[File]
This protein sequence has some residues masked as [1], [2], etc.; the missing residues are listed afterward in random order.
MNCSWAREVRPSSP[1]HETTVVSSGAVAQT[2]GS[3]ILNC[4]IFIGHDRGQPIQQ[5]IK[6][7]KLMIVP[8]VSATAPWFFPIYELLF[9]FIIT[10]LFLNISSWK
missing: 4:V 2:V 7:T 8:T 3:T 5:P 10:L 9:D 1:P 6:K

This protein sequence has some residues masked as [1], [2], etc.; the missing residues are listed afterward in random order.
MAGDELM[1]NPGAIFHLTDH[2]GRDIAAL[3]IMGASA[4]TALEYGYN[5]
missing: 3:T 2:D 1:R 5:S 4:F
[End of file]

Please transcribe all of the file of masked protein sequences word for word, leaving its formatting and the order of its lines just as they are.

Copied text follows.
This protein sequence has some residues masked as [1], [2], etc.; the missing residues are listed afterward in random order.
MNCSWAREVRPSSP[1]HETTVVSSGAVAQT[2]GS[3]ILNC[4]IFIGHDRGQPIQQ[5]IK[6][7]KLMIVP[8]VSATAPWFFPIYELLF[9]FIIT[10]LFLNISSWK
missing: 4:V 2:V 7:T 8:T 3:T 5:P 10:L 9:D 1:P 6:K

This protein sequence has some residues masked as [1], [2], etc.; the missing residues are listed afterward in random order.
MAGDELM[1]NPGAIFHLTDH[2]GRDIAAL[3]IMGASA[4]TALEYGYN[5]
missing: 3:T 2:D 1:R 5:S 4:F